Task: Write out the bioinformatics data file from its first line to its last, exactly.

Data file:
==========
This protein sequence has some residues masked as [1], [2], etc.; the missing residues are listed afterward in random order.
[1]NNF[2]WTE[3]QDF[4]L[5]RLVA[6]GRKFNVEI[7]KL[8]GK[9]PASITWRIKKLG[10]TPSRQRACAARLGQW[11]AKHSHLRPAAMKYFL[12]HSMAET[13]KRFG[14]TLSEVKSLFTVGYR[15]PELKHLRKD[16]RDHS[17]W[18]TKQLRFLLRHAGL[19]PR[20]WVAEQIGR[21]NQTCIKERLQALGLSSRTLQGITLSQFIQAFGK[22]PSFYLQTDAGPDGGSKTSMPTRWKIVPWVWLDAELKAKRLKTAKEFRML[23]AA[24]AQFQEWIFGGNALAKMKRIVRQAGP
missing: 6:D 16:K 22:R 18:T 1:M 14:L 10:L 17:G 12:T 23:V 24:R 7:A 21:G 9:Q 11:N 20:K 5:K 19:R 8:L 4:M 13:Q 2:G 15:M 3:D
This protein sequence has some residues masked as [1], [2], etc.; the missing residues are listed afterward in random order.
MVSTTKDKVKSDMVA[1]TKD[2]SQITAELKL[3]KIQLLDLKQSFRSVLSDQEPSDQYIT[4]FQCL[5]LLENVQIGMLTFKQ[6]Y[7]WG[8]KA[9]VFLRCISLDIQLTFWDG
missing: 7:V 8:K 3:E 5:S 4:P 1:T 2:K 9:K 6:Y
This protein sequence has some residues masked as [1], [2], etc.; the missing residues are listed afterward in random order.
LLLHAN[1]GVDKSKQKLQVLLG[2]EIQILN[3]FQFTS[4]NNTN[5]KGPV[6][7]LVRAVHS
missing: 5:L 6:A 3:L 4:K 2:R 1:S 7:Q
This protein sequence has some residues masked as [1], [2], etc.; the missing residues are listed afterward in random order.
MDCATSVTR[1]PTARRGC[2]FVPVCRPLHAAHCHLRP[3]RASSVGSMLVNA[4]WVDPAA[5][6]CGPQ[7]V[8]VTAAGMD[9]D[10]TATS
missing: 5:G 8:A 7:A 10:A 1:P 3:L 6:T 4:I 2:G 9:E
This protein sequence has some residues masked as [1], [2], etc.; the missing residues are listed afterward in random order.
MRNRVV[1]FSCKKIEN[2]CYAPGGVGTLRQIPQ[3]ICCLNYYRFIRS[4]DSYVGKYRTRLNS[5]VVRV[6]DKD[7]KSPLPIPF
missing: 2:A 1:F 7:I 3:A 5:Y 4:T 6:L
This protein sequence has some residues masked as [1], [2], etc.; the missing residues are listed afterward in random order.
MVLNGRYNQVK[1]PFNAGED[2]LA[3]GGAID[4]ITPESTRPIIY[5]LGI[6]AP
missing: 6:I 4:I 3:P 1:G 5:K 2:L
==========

This protein sequence has some residues masked as [1], [2], etc.; the missing residues are listed afterward in random order.
[1]NNF[2]WTE[3]QDF[4]L[5]RLVA[6]GRKFNVEI[7]KL[8]GK[9]PASITWRIKKLG[10]TPSRQRACAARLGQW[11]AKHSHLRPAAMKYFL[12]HSMAET[13]KRFG[14]TLSEVKSLFTVGYR[15]PELKHLRKD[16]RDHS[17]W[18]TKQLRFLLRHAGL[19]PR[20]WVAEQIGR[21]NQTCIKERLQALGLSSRTLQGITLSQFIQAFGK[22]PSFYLQTDAGPDGGSKTSMPTRWKIVPWVWLDAELKAKRLKTAKEFRML[23]AA[24]AQFQEWIFGGNALAKMKRIVRQAGP
missing: 6:D 16:K 22:R 18:T 1:M 14:L 10:L 17:G 12:T 23:V 24:R 7:A 21:G 9:Q 11:N 20:K 5:K 19:R 8:L 4:M 13:Q 2:G 15:M 3:D
This protein sequence has some residues masked as [1], [2], etc.; the missing residues are listed afterward in random order.
MVSTTKDKVKSDMVA[1]TKD[2]SQITAELKL[3]KIQLLDLKQSFRSVLSDQEPSDQYIT[4]FQCL[5]LLENVQIGMLTFKQ[6]Y[7]WG[8]KA[9]VFLRCISLDIQLTFWDG
missing: 7:V 8:K 3:E 5:S 4:P 1:T 2:K 9:K 6:Y
This protein sequence has some residues masked as [1], [2], etc.; the missing residues are listed afterward in random order.
LLLHAN[1]GVDKSKQKLQVLLG[2]EIQILN[3]FQFTS[4]NNTN[5]KGPV[6][7]LVRAVHS
missing: 5:L 6:A 3:L 4:K 2:R 1:S 7:Q
This protein sequence has some residues masked as [1], [2], etc.; the missing residues are listed afterward in random order.
MDCATSVTR[1]PTARRGC[2]FVPVCRPLHAAHCHLRP[3]RASSVGSMLVNA[4]WVDPAA[5][6]CGPQ[7]V[8]VTAAGMD[9]D[10]TATS
missing: 5:G 8:A 7:A 10:A 1:P 3:L 6:T 4:I 2:G 9:E
This protein sequence has some residues masked as [1], [2], etc.; the missing residues are listed afterward in random order.
MRNRVV[1]FSCKKIEN[2]CYAPGGVGTLRQIPQ[3]ICCLNYYRFIRS[4]DSYVGKYRTRLNS[5]VVRV[6]DKD[7]KSPLPIPF
missing: 2:A 1:F 7:I 3:A 5:Y 4:T 6:L
This protein sequence has some residues masked as [1], [2], etc.; the missing residues are listed afterward in random order.
MVLNGRYNQVK[1]PFNAGED[2]LA[3]GGAID[4]ITPESTRPIIY[5]LGI[6]AP
missing: 6:I 4:I 3:P 1:G 5:K 2:L